The CAG said that the government had made a “presumptive loss’ of Rs 1.76 lakh crore on the issuance of licenses. This was one of several possible estimates of loss contained in the CAG report, each based on a different formula. The man who headed the team that prepared the report told the JPC that his own figure was Rs 2,645 crore. This estimate was not used in the report and he said the Rs 1.76 lakh crore was added ‘by headquarters.’


   Worse still, writes Ahluwalia, the media suggested that this Rs 1.76 lakh crore figure meant that somebody actually pocketed this much money, leading to the allegation that this was one of the biggest scams in the world.


   In fact the estimates were of how much money the government could have raised from an auction. But the public at large did not understand what a ‘presumptive loss’ was and the repeated use of the word ‘scam’ suggested that someone had stolen the money. When the licenses were eventually auctioned (after the Supreme Court cancelled the first lot of 2G licenses) the CAG’s estimate was shown up as the ridiculous figure it really was.


   In his own understated way, Alhuwalia blames the Supreme Court and the CAG equally for creating an atmosphere that suggested that scams were rampant and that ministers were stealing lakhs of crores. (He has similar criticisms of the CAG and the Court’s conclusions on the coal block controversy as well.)


   Ahluwalia believes that, under attack from the Supreme Court and the CAG, the government was so much on the defensive that it lacked the moral authority to communicate quite how much it had achieved in its second term.


   This is fair enough but there were other factors he does not consider. By the second term, Manmohan Singh was not quite the same person he had been during UPA I. After the election victory, hubris had set in. Relations between his PMO (possibly the single worst PMO in history) and the Congress had collapsed. Congressmen and even ministers complained that the PM was now too aloof.


   Ahluwalia doesn’t consider also (perhaps for reasons of discretion) the collapse of the balance in the relationship between Manmohan Singh and Sonia Gandhi. The two had always got along but once Sonia Gandhi fell ill and spent long periods abroad, this balance was broken, never to be restored during UPA II.


   During UPA I, Sonia had done the political heavy lifting while Singh had run the government. Now, the people who handled the politics in her absence felt that Singh was surrounded by fools and cronies and consequently, were more and more disenchanted with him.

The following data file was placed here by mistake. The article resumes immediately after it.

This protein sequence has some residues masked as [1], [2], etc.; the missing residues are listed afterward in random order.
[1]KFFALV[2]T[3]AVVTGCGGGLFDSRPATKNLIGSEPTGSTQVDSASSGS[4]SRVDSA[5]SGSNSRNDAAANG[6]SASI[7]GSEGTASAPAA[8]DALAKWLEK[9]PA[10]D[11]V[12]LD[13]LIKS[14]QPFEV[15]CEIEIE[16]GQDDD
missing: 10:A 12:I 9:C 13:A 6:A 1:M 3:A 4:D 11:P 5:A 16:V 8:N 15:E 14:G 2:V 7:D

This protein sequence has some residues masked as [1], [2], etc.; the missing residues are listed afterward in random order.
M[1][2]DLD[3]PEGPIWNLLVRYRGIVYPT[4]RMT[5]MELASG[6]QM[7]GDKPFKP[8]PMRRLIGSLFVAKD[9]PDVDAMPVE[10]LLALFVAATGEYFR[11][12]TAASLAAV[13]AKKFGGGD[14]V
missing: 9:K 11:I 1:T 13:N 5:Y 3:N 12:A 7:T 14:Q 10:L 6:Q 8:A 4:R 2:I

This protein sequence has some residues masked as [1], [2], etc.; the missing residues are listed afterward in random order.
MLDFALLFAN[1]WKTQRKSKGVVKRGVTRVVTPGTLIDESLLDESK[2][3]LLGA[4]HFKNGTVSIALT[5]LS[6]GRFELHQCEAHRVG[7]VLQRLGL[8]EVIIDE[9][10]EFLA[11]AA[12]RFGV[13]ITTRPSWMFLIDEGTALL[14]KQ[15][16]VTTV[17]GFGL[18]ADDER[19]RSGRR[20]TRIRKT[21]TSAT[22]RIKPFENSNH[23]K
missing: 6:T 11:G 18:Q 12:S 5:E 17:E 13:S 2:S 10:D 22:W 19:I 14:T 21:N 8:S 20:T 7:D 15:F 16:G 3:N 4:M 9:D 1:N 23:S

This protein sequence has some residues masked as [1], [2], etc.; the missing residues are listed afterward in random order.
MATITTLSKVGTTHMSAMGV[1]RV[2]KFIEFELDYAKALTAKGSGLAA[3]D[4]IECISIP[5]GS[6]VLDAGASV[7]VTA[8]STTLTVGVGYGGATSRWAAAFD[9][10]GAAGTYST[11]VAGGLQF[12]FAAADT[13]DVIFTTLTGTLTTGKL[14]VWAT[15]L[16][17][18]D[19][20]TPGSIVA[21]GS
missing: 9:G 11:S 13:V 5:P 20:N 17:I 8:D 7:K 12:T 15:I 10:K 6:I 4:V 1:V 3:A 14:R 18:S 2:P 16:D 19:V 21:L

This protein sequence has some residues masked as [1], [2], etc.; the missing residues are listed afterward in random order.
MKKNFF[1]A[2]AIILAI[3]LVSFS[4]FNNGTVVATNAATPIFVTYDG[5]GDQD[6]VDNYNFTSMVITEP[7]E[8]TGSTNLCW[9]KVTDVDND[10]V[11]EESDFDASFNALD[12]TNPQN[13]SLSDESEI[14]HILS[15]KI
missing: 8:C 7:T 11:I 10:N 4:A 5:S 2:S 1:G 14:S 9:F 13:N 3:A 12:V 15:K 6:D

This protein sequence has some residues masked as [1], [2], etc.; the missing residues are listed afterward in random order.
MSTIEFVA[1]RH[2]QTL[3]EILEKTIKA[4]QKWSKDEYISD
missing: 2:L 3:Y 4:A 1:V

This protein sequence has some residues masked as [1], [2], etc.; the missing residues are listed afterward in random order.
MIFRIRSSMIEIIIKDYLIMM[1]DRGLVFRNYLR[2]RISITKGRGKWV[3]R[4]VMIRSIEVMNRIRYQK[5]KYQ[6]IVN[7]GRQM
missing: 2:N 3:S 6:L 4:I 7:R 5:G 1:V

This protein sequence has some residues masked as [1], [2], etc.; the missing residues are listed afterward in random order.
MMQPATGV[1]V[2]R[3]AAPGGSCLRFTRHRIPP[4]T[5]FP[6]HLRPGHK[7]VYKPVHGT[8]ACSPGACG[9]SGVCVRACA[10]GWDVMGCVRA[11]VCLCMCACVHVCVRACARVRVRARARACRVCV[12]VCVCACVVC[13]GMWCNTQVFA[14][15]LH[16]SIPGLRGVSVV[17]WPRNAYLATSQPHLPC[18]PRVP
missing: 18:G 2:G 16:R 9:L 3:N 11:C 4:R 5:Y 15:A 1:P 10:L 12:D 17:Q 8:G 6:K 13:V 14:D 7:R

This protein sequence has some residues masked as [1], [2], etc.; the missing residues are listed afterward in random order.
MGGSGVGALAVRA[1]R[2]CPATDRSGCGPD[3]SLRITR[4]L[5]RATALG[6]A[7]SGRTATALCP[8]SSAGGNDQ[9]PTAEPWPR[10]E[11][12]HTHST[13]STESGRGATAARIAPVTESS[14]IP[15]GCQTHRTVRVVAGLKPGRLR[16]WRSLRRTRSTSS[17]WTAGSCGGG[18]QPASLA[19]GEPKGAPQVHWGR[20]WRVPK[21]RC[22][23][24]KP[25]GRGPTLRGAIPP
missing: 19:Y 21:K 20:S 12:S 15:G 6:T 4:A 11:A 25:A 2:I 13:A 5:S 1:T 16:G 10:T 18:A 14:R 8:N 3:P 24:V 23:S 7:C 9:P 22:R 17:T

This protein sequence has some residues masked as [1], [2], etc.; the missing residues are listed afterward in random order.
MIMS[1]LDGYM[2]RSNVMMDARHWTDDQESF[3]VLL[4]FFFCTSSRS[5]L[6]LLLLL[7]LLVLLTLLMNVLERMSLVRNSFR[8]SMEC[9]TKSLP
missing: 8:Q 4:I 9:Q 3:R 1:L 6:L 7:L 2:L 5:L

Singh, a decent and gentle person, had been temporarily led astray by the second election victory and believed in the slogans his supporters raised. (“Singh is King” for instance.) When things began to go wrong, he retreated into a shell, hardly communicating with the nation.


   The Gandhis got it wrong too. Sonia Gandhi followed a policy of sacking anyone accused of even the slightest impropriety. This did not make her seem moral and high-minded, as she may have believed it might. Instead it contributed to the public perception that her government was full of crooks.


   Rahul Gandhi had been a newcomer during UPA1. But in UPA 2, he behaved badly. He had no business going public and tearing up an ordinance issued by the cabinet (with his mother’s knowledge) at a press conference. According to Ahluwalia, Rahul later apologized to Singh but the damage was done.


   Ahluwalia refers to how hostile the media became to UPA2. This was true but not entirely surprising. When the CAG and the Supreme Court like to make headlines with sensational claims against the government, why won’t the media repeat them?


   If the government handles such protests as the India Against Corruption movement and Baba Ramdev’s agitation so ineptly (and there is no doubt that Manmohan Singh did not know how to handle either) then it is an invitation for the media to go for the jugular.


   And there was one new factor which the UPA never understood till the end; digital and social media.


   The BJP had decided  to portray Manmohan Singh as an ineffectual slave of the Gandhi family (the view reflected in such movies as The Accidental Prime Minister --- though not in the book the film claimed to be based on) while Rahul was portrayed as an entitled moron. This message was disseminated again and again on Facebook, WhatsApp, Twitter and on readers’ comments sections on web sites.


   It was an innocent era and nobody in India had heard of troll farms or glove-puppets. The TV channels carried tweets on their screen and ran Twitter polls, naively believing that these reflected the voice of the people. But by the time social media was done with them, Manmohan Singh was not taken seriously and Rahul Gandhi has never been able to shake off the tag of being an immature, dynastic buffoon.


   So, yes Ahluwalia is correct. The UPA did get the economics right. As he shows in the book, by the end of UPA2, the economy was in much better shape than it ever has been under the BJP.


  But UPA2 completely screwed up the politics. And without fixing the politics there was no hope of communicating the truth about the ‘scams’ that the BJP hammered away at.


   Backstage is a fascinating book, clearly and simply written by one of the cleverest and smartest people to ever work for the government of India.


   If you care about Indian politics you can’t afford not to read it.



Posted On: 01 Apr 2020 12:30 PM